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Belted Kingfisher, Bob Shettler
Photo © Bob Shettler

Photo: Bob Shettler
Breeding evidence - Belted Kingfisher
Breeding evidence
Relative abundance - Belted Kingfisher
Relative abundance
Probability of observation - Belted Kingfisher
Probability of observation

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Belted Kingfisher
Megaceryle alcyon
Landscape associations:

Click on plot to view table of mean abundance
Conserv. status:
SRANK: Abundant Breeder (S5B)
Number of squares
ConfirmedProbablePossiblePoint counts
88 126 643 297
Long-term BBS trends
RegionYearsTrend (conf. interv.) Reliab.
Manitoba1970 - 2015 -0.522 (-2.25 - 2.01)Low
Canada1970 - 2015 -1.25 (-1.77 - -0.778)Medium

Mean abundance (number of birds detected per 5 min. point count) and percentage of squares occupied by region

Bird Conservation Regions [abund. plot] [%squares plot]
Arctic Plains and MountainsBoreal Hardwood TransitionBoreal Softwood Shield
Abund.%SquaresAbund.%SquaresAbund.%Squares
0.06% 0.0746% 0.0932%
Boreal Taiga PlainsPrairie PotholesTaiga Shield and Hudson Plains
Abund.%SquaresAbund.%SquaresAbund.%Squares
0.0833% 0.0732% 0.046%

Characteristics and Range The Belted Kingfisher, Canada's only kingfisher species, is easily recognized by its shaggy blue-gray crest, dagger-like bill, and rattling call. Breeding occurs from Alaska eastward across Canada south of the treeline, and throughout most of the U.S.A. except the desert regions. It winters along the Pacific coast and across the continent south of the Great Lakes, wherever open water occurs, into Central America, the Caribbean, and the northern coast of South America.

Distribution, Abundance, and Habitat The Belted Kingfisher is found throughout Manitoba but it is scarce in the far north. There was evidence of probable breeding farther north than previously described in The Birds of Manitoba, especially along the Owl River in Wapusk National Park, the Seal River north of Churchill, and near Nueltin Lake. Although kingfishers can fish in almost any waterbody with suitable perches, their preferred nesting substrate, typically burrows excavated along vertical banks, limits their local distribution and likely explains the pattern of northern records (predominantly along steep-banked rivers).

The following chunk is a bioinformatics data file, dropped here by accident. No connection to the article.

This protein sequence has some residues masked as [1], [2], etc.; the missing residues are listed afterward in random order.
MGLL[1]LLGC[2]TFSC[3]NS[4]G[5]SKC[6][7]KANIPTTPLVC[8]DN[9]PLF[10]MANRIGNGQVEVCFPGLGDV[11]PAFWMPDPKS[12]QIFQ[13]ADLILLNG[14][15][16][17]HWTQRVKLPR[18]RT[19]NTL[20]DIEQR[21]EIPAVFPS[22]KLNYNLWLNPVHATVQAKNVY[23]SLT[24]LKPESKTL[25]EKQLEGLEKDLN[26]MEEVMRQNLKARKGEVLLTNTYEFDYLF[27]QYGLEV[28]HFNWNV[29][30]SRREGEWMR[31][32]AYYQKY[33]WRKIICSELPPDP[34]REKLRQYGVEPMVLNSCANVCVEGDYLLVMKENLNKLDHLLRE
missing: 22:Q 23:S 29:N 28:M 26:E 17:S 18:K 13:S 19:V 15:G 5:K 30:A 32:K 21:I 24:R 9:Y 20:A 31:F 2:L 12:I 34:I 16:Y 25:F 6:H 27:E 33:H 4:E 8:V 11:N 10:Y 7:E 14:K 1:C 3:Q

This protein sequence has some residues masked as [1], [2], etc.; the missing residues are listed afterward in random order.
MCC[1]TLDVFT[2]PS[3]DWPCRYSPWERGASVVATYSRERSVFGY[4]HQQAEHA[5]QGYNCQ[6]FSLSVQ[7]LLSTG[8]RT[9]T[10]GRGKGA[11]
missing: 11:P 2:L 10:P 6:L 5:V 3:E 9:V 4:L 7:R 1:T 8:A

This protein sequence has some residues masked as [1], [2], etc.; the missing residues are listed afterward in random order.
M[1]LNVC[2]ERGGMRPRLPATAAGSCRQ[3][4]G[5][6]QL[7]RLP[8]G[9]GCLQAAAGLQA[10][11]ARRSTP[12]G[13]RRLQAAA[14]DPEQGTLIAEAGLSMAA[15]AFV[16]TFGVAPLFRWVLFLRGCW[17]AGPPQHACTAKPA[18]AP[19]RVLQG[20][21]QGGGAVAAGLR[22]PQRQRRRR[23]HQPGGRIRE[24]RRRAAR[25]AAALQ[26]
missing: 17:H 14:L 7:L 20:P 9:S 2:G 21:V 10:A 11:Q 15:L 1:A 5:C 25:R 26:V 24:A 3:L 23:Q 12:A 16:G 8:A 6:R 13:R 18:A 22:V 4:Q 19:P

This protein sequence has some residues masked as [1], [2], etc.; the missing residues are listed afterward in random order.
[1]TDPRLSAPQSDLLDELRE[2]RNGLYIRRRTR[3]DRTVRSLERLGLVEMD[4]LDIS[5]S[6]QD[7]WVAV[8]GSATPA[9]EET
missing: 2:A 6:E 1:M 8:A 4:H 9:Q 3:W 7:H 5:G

Although the percentage of occupied squares was greatest in the Boreal Softwood Shield and Boreal Taiga Plains, there was breeding in both the Boreal Hardwood Transition and the Prairie Potholes. Both relative abundance and probability of observation pointed to higher densities through the boreal portions of the province, including the elevated parts of the Manitoba Escarpment, with lower abundance in the boreal-parkland transition and the treeline-tundra transition, and with the lowest abundance in the relatively treeless portion of the Prairie Potholes and in the far north.

Trends, Conservation, and Recommendations Although this species is widespread and fairly common, BBS data show a long-term decline across Canada; however, there is no significant trend in Manitoba. In some parts of the range, such as in Manitoba's Prairie Potholes, populations have grown and spread due to increasing numbers of sand and gravel pits. Nonetheless, kingfishers are sensitive to disturbance, and may abandon nesting territories if human use of those areas becomes too great.  This species is currently listed as a priority species for consideration by COSEWIC because of long-term declines and its specialized nesting habitat.

Jo Swartz

Recommended citation: Swartz, J. 2018. Belted Kingfisher in Artuso, C., A. R. Couturier, K. D. De Smet, R. F. Koes, D. Lepage, J. McCracken, R. D. Mooi, and P. Taylor (eds.). The Atlas of the Breeding Birds of Manitoba, 2010-2014. Bird Studies Canada. Winnipeg, Manitoba http://www.birdatlas.mb.ca/accounts/speciesaccount.jsp?sp=BEKI&lang=en [14 Dec 2018]

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